They already appear to have Jon Feliciano as a steady backup and potentially Jack Anderson or Ryan Bates as options down the line. Either way, with 5 documented concussions, the Bills must have a plan in place for this season and next.
Appeared in 9 games, 3 postseason games.
Feliciano has dealt with his fair share of injuries over the past two seasons and still has played exceptionally well despite all the pain he was dealing with. Coming off a left rotator cuff repair originally suffered in the 2019 preseason, injuries immediately began within days of starting training camp in 2020. Injuries include:
- Right pectoral tear, preseason, missed 7 games.
- Back injury, Week 9, missed 0 games.
- Foot injury, Week 12, later revealed to be dealing with plantar fasciitis, missed 0 games.
- Right knee injury, Week 13, missed 0 games.
- Left knee injury, Week 17, missed 0 games.
He has shown his toughness and his ability to play through injury, earning him the Ed Block Courage award as voted on by his teammates at the end of the season. This award exemplifies inspiration, courage, and sportsmanship. After what he dealt with over the past two seasons, I would consider him a worthy recipient.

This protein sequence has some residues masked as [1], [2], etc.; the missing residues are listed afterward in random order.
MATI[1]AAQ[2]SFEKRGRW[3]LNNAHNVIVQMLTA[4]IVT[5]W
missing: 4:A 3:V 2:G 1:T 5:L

Fortunately, the pectoral tear I am not worried about as he was able to get through the season without suffering any setbacks. I have not found literature that supports re-injury rates to the area, though it can’t be entirely ruled out. He would be best to not attempt to max out on the bench to limit his injury risk.
Details about the back and knee injury are vague but injuries to those areas are part of the positional demands. The foot injury was likely later revealed as plantar fasciitis, an inflammation of the thick fibrous band that allows the foot to act as a lever to push off effectively during walking and running. It’s a very painful condition to deal with, especially in the morning. He did reveal that it cleared up after the season, though it could return at any time. This was likely due to ramping back up to full football activities and overuse from going 0-to-100 percent in terms of playing last season.
I have little concern for him entering this season because it’s been established that he will play through most injuries and it will take something significant to sideline him.
New to the roster:
A longshot to make the active roster out of camp, Anderson comes to the team as a 7th-round draft pick from the 2021 NFL draft. Besides a pair of shoulder injuries, one to each side in back-to-back years, Anderson comes in healthy following his junior season. I expect him to find a place on the practice squad and maybe the occasional snaps if called up to the active roster due to injury.